Orlando, Fla.—Autogenous costal cartilage, used as grafts in nasal dorsal reconstruction procedures, is notorious for internal stresses that make shaping difficult and, in turn, can produce postoperative distortions.
Mark B. Constantian, M.D., is a strong advocate of autogenous costal cartilage's positive potential in nasal dorsal reconstruction. At the 2006 Annual Meeting of the American Society for Aesthetic Plastic Surgeons, Dr. Constantian presented the results of a series of 53 patients in whom he used a new technique to reconstruct shallow defects in secondary rhinoplasty patients with autogenous rib cartilage.Dr. Constantian, a private practitioner in Nashua, N.H., and adjunct assistant professor of surgery at Dartmouth Medical School, relates the results of a record review he'd compiled on 53 patients in whom he had placed perichondrial/cartilage grafts and on whom there was adequate follow-up. Dr. Constantian tells Cosmetic Surgery Times that his review is an extension of the work of retired plastic surgeon Jack H. Sheen, M.D., who pioneered the use of slices of rib cartilage with attached perichondrium, singly or in laminates, to correct nasal dorsal defects.
The 53-patient record review observed a group of 39 women (74 percent of the total) and 14 men (25 percent), which is typical of Dr. Constantian's prior patient series. He notes, however, that median age at the time of the rib graft was 41 years (range: 17 years to 58 years) older than the median age in prior series (35 years). Median postoperative follow-up was 17 months.
The quality of the donor rib and the surgical result were each graded on a scale of one to five, with five being best. Results graded three or under were considered sufficiently flawed to require additional reconstruction. Postoperative deformities — lateral or anteroposterior deviation, or visible graft edge, also were documented. Any postoperative graft distortion or visibility was counted whether or not it was significant enough to merit revision.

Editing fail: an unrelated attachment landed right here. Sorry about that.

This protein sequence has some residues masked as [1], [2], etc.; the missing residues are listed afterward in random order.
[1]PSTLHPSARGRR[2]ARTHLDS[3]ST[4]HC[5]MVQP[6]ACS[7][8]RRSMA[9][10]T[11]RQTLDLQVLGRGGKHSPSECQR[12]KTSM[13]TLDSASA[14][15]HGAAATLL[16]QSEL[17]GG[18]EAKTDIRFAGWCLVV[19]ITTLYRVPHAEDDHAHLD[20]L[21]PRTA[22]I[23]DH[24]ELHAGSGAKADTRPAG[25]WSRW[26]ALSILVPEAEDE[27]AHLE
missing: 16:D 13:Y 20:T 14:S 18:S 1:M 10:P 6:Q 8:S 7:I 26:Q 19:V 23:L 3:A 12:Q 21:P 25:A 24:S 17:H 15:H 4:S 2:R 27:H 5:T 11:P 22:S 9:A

Harvest, placement specifics
In all of these cases, Dr. Constantian says, the eighth or ninth rib was used for the reconstruction and was harvested full-thickness; occasionally a split rib was harvested through an inframammary incision.
Once the perichondrial strip was harvested, it usually deformed toward the perichondrial side, the degree being dependent on cartilage thickness and any contained calcifications. Short, transverse cuts were made in the center of the graft throughout its length, leaving the edges intact. Following this, interdigitating cuts were made along the edges so that all perichondrial fibers were interrupted at some point. When additional thickness was needed, two perichondrial/cartilage strips were fashioned into a laminate, using fine, permanent suture. Grafts were placed endonasally through cartilage-splitting incisions and immobilized only by a tape-and-plaster splint.
"All told, there were 30 single perichondrial/cartilage strips and 23 laminates," Dr. Constantian says. "Thirty-nine percent of the patients had donor ribs that were judged very good or excellent in quality — grade four or five. We noted, however, that patients over 40 were more likely to have good or excellent quality donor rib — about 76 percent of these patients had ribs graded three, four or five, compared with 57 percent of those patients under 40 (p<0.01). This is likely due to the fact that as one ages, ribs generally tend to calcify, which makes them harder to contour but also makes them less likely to deform."
As might be expected, donor-rib quality directly affected the quality of the result in this group, Dr. Constantian says.
"Of the patients whose donor ribs were graded four or five, all achieved results of four or five, while among patients whose rib was graded three, four or five, 94 percent had reconstructive results of four or five," he says. "However, if donor ribs were graded one or two, only 50 percent had results of four or five (p< 0.0001)."